~Mike Gordon 1953 (Cubs 1977-1978)
Gordon came up with the Cubs a few times as an emergency catcher, but he only got into twelve games over two seasons. Gordon came up to bat 35 times and only got two hits.
~Barney Olsen 1919 (Cubs 1941)
Barney was a Cub for the last two months of the 1941 season. They actually gave him a decent shot at playing at the end of the year. The 22-year-old centerfielder hit .288, and played well. But he spent the entire 1942 season in the minors and then was drafted into the military. Olsen played in the minors again after the war, but never made it back up to the show.
~Con Daily 1864 (Colts 1896)
Daily was born before Abraham Lincoln was re-elected. Con (short for Cornelius) was a catcher, outfielder and first baseman and had a good big league career before he came to Chicago as a 32-year-old. He hit .074 in nine games for the Cubs (then known as the Colts), and that was it for his days in the big leagues. His brother Ed played in the majors too.
~Tom Dreesen 1945 (Cubs fan 1945-present)
Does Tom Dreesen really need to give his credentials anymore as a true blue Cubs fan? If you question his ivy cred, consider the following…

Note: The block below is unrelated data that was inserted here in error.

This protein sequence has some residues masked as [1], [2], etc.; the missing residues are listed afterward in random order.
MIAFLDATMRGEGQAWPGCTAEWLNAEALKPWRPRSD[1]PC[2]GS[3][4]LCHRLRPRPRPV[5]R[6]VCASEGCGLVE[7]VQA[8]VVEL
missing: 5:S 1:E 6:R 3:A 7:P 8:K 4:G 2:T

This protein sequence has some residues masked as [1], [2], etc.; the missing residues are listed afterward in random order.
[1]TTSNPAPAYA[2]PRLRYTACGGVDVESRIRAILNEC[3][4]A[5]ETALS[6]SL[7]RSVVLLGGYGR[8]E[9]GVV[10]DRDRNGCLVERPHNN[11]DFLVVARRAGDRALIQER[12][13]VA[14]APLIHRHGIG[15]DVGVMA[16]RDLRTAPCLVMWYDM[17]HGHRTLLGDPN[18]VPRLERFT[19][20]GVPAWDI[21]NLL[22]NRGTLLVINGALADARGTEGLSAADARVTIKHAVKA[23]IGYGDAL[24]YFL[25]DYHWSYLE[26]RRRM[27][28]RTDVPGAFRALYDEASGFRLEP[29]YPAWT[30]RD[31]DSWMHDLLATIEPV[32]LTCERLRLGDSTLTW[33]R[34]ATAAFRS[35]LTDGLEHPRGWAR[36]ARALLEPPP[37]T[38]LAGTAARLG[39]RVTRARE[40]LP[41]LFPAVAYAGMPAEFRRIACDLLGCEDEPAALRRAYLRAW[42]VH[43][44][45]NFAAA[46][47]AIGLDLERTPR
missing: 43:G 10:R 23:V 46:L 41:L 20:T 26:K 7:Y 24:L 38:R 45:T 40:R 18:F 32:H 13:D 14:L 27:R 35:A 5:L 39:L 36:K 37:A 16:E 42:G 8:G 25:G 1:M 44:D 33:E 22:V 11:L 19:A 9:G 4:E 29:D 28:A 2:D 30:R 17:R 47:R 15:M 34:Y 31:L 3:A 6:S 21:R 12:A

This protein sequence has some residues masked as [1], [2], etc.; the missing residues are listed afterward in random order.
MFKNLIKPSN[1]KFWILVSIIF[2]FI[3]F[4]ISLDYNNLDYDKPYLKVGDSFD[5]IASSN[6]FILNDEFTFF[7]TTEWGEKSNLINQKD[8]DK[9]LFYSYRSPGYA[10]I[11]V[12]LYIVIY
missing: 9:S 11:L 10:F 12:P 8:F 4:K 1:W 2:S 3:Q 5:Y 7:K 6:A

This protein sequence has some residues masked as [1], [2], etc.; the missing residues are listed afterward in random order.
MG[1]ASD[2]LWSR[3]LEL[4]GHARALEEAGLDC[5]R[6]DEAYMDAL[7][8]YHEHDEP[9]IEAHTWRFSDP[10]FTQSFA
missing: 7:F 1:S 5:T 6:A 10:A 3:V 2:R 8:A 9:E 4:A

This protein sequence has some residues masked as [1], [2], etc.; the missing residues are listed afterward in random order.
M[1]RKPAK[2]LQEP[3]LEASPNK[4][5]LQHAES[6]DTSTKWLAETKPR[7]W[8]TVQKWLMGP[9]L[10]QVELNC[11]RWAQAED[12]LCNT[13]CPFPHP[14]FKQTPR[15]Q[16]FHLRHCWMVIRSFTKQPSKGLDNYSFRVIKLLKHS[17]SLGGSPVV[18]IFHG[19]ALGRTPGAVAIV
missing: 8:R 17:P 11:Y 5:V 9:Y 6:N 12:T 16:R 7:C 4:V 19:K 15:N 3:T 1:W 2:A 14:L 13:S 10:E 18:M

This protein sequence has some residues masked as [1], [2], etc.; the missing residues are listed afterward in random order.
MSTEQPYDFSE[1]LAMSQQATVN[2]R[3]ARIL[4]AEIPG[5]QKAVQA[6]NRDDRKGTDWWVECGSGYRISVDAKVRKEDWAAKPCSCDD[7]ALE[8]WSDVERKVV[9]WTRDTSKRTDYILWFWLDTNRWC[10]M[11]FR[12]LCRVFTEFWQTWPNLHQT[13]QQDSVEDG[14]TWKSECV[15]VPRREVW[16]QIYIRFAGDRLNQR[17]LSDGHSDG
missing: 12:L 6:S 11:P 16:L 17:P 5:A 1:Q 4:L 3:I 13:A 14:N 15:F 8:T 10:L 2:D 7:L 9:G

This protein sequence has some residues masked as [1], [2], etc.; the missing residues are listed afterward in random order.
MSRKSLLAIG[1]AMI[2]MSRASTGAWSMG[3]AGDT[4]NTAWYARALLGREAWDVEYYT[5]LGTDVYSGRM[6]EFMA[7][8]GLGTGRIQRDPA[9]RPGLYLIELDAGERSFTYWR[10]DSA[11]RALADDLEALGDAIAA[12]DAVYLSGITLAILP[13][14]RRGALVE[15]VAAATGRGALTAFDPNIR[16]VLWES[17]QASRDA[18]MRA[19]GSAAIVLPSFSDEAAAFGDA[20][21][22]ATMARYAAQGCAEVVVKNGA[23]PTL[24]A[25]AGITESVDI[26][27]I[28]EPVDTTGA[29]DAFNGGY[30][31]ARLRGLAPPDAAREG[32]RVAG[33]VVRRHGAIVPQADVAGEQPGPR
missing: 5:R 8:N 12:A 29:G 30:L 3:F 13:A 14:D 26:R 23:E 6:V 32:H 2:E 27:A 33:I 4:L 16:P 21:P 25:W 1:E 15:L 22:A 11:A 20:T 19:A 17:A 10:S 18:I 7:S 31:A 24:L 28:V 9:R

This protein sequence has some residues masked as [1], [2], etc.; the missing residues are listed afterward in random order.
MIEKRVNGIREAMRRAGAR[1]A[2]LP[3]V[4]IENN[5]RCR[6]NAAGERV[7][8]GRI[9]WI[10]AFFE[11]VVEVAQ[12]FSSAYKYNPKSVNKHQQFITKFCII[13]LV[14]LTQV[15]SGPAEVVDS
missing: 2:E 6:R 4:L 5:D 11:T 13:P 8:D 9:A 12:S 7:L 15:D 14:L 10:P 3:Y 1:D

*When Harry Caray had his stroke in 1987, Tom was one of the celebrities brought into the booth to fill in for him. He was already Harry’s friend at the time.
*In George Castle’s book “I Remember Harry Caray,” Dreesen told some of his favorite Harry Caray stories. This one is my favorite: “I saw Harry before the game and he told me he hadn’t had a drink in two years…He said ‘You know all that stuff, that people tell you can have just as much fun not drinking as you can have drinking? They’re full of s***. I’ve never been so bored in all my life.'”
*He has sung “Take Me Out to the Ballgame” more than ten times.
*One of those times he threw a hundred one dollar bills into the crowd and yelled “Have a beer on Harry Caray.” Tom relates what happened next: “The next day, some radio guy said I’d been throwing 20s and 50s, and sure enough, people started calling in saying they’d gotten one of the fifties. I wasn’t about to tell anyone I hadn’t been that charitable.”
*He wrote the introduction to the book “Cubbies: Quotations and the Chicago Cubs”
*He has spoken openly of the hardship of being a Cubs fan that grew up on the South Side of Chicago (actually Harvey).
*He has been on hand to help lead rallies when the Cubs won their division.
*And finally, my favorite Tom Dreesen quote about the Cubs. He said this in 2006: “Our hope is always that this is the year. I have two thoughts on this. First of all, there are less suicides among Cubs’ fans than any other fandom in America because we always think well maybe this will be the year. So I worry that if the Cubs ever win the World Series the following day 20,000 people will leap off of the top of the Tribune Tower. There are Cubs fans everywhere.”
Now that’s a Cubs fan.